CAMPAIGN 2000: Bradley on Means-Testing, Universal Cov.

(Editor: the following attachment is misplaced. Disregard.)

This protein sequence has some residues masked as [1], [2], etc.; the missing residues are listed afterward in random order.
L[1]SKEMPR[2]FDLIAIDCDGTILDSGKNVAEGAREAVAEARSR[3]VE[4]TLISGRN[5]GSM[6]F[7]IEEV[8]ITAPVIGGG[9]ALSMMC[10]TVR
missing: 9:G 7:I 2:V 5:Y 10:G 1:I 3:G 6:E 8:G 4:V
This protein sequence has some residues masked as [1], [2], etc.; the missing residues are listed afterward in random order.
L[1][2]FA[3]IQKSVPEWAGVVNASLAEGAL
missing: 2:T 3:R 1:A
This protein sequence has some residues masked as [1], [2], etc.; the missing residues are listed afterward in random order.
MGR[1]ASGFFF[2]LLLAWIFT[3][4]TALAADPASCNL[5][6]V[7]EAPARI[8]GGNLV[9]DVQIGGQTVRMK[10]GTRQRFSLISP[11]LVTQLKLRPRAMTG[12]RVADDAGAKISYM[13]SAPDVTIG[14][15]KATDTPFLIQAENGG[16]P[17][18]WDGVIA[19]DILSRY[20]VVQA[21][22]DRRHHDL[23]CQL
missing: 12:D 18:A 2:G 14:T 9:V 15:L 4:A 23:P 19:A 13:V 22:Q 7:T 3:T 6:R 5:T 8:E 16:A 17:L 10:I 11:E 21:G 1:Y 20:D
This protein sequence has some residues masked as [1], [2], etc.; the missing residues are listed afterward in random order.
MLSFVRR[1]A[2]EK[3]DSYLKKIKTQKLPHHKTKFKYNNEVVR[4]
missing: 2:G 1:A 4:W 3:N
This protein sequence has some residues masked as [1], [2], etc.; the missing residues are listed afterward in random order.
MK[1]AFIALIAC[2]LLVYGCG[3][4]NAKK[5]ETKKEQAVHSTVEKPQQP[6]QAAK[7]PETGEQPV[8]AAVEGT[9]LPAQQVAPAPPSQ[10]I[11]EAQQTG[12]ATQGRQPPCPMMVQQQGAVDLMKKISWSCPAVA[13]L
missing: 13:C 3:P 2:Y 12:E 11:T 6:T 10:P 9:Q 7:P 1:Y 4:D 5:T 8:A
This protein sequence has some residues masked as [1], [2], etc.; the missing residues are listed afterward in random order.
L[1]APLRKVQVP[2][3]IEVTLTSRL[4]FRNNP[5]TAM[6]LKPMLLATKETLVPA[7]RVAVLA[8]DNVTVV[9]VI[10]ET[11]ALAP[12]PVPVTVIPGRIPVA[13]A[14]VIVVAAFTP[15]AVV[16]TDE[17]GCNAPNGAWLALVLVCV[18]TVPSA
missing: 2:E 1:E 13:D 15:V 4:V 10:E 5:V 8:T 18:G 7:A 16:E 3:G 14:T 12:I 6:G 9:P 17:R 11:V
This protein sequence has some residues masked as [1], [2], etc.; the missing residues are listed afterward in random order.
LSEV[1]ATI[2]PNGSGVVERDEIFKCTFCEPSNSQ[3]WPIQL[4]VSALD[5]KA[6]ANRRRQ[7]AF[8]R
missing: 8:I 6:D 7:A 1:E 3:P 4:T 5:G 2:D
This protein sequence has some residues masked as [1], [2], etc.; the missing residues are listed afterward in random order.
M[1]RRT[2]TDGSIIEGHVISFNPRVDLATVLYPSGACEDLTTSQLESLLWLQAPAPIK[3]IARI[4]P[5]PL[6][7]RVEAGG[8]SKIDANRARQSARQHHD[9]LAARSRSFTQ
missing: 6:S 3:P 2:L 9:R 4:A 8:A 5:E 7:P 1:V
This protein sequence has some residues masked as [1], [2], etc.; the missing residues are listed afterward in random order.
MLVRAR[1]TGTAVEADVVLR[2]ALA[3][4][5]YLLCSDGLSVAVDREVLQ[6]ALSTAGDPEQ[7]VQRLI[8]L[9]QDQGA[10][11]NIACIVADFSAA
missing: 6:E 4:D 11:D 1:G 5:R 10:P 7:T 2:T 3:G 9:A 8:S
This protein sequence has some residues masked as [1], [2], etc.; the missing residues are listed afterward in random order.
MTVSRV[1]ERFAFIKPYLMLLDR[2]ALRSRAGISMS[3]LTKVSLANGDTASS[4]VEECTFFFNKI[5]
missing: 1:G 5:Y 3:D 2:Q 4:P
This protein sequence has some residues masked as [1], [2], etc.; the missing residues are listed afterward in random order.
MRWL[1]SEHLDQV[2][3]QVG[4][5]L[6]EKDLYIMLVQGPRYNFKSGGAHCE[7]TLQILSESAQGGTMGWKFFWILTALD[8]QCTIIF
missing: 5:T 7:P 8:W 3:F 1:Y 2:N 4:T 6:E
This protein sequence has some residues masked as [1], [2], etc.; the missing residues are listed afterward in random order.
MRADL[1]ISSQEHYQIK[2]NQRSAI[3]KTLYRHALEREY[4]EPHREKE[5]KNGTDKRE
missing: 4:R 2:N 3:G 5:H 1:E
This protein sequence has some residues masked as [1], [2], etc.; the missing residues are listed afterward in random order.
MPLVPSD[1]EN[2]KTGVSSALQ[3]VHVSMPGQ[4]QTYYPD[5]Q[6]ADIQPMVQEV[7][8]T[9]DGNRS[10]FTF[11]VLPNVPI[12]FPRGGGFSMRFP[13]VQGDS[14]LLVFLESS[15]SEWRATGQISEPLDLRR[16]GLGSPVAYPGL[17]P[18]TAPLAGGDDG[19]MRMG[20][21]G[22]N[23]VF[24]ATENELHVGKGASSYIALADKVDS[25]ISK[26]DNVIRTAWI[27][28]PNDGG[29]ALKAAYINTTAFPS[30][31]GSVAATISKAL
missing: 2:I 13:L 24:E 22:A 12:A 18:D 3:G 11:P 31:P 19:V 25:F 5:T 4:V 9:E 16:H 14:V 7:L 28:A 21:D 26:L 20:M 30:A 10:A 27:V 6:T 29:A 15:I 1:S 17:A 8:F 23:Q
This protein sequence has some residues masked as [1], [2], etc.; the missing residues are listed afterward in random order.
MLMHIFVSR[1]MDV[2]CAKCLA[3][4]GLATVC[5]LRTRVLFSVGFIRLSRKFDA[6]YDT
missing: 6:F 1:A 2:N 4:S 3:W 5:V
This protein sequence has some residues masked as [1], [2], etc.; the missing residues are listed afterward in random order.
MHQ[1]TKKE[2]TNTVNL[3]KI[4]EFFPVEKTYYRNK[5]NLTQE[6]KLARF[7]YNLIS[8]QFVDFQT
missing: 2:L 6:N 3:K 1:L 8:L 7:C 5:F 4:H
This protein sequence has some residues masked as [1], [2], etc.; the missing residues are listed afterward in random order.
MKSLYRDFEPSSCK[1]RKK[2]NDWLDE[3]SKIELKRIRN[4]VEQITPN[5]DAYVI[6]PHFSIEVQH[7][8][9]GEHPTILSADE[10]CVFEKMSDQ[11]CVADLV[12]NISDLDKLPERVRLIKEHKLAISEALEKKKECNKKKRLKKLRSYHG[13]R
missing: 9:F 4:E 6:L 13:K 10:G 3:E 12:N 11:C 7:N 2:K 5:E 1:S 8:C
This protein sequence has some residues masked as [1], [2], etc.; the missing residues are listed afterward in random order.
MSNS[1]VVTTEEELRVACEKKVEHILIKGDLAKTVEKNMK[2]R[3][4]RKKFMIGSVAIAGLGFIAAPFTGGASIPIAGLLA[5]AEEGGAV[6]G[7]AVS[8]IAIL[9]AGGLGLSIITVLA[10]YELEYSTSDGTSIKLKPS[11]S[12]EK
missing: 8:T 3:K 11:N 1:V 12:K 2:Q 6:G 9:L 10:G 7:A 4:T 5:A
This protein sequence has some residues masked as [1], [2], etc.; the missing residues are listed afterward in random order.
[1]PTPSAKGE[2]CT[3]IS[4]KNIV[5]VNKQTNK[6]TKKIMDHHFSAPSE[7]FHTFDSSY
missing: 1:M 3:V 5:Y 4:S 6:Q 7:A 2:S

At a speech before the New York Academy of Medicine Tuesday evening, presidential hopeful Bill Bradley "said he would make universal coverage a top priority in a Bradley presidency," the Washington Post reports. He said, "We should move from universal care to universal coverage. We should commit to the goal that every American has health care insurance and we will not back away from that, no matter how challenging it will be to find the best means to get there, even if it is phased in" (Balz, 4/29). The Washington Times reports that Bradley "detailed four broad proposals that he said would 'help people regain confidence and a reasonable sense of control over their health care." In addition to universal coverage, which he estimated would cost $55 billion, Bradley "proposed working with health plans to restore decision making to physicians and other practitioners and their patients." He also advocated means-testing Medicare (4/29). He said, "We should focus on the financial health of the Medicare program by exploring what it would mean to have a sliding-scale contribution ... that supplements the public funding." The Washington Post notes that this stance could open Bradley up "to criticism from some Democratic constituencies" (4/29).This is part of the California Healthline Daily Edition, a summary of health policy coverage from major news organizations. Sign up for an email subscription.